Powers Vow to Limit Credit Crisis Damage

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By JEANNINE AVERSA
The Associated Press
Saturday, October 20, 2007; 12:52 AM

WASHINGTON -- Finance officials from the world's top economic powers pledged Friday to do all they can to limit damage to the global economy from a jarring credit crisis as Wall Street took another plunge.

"We remained committed to doing our part in sustaining strong global growth," the finance officials said in a joint statement. While saying the functioning of global financial markets was improving somewhat, they warned that "uneven conditions are likely to persist for some time and will require close monitoring."

The turmoil that financial markets have suffered through in recent months dominated the Group of Seven discussions, which were hosted by Treasury Secretary Henry Paulson and Federal Reserve Chairman Ben Bernanke. Besides, the United States, the other members of the G-7 are Japan, Germany, France, Britain, Italy and Canada.

The finance officials didn't spell out a specific course of action. Rather, they sought to strike a confident tone that they are on top of the situation. Finance officials also said they will seek to learn the causes and lessons from the turmoil.

"Our response to recent financial turbulence must be based on full analysis of its causes," the officials said in their statement.

Several stores in the upscale Georgetown district boarded up their windows Friday night in anticipation of possible vandalism by protesters in town for the World Bank and IMF meetings. Some protesters marched through Georgetown to voice opposition to "excessive wealth and privilege," though the protests were about 10 blocks east of the meetings.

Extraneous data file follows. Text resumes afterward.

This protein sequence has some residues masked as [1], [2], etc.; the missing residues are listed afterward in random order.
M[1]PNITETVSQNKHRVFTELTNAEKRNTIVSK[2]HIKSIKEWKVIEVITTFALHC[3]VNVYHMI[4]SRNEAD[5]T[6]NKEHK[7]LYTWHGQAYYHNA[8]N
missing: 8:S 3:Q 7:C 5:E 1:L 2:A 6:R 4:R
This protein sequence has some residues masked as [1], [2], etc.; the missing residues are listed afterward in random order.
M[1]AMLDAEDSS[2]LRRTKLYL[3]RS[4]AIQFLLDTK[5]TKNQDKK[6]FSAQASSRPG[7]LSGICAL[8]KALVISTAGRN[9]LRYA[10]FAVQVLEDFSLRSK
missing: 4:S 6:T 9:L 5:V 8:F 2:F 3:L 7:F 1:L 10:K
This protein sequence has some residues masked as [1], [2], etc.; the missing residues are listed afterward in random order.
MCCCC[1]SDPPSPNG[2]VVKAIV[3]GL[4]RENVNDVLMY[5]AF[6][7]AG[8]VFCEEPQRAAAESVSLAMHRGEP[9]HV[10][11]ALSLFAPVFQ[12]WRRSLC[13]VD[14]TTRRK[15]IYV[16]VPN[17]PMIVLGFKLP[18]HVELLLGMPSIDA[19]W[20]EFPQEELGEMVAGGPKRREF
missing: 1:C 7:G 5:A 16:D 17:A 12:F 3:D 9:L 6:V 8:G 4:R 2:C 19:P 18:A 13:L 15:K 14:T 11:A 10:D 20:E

Police said there were no arrests, but there was at least one incidence of violence as protesters clogged the streets. One woman was bleeding from the face, apparently hit by a brick. Police did not know how seriously she was injured.

Risks to the global economy have intensified since finance officials from the G-7 countries last gathered here in April.

The housing slump in the United States has deepened. Problem mortgages have multiplied. Credit has dried up for risky and some not-so-risky borrowers. The spreading troubles unhinged Wall Street in the late summer and sent stocks worldwide into a tailspin.

It appeared things had calmed down since, but Wall Street got unnerved again on Friday. The Dow Jones industrials plunged 366.94 points. Ominously, the tumble came on the 20-year anniversary of the Black Monday stock crash. This time it was lackluster corporate earnings, credit concerns and rising oil prices that rattled investors.

Given the economy's delicate state, there are worries that more bad news could easily push edgy investors into another bout of panic and spook both businesses and individuals, whose spending and investment are critical to the world's economic health.

Surging oil prices also are complicating the global outlook. They briefly topped $90 a barrel, a new trading high, then eased a bit and closed at $88.60 a barrel Friday in the United States.


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© 2007 The Associated Press

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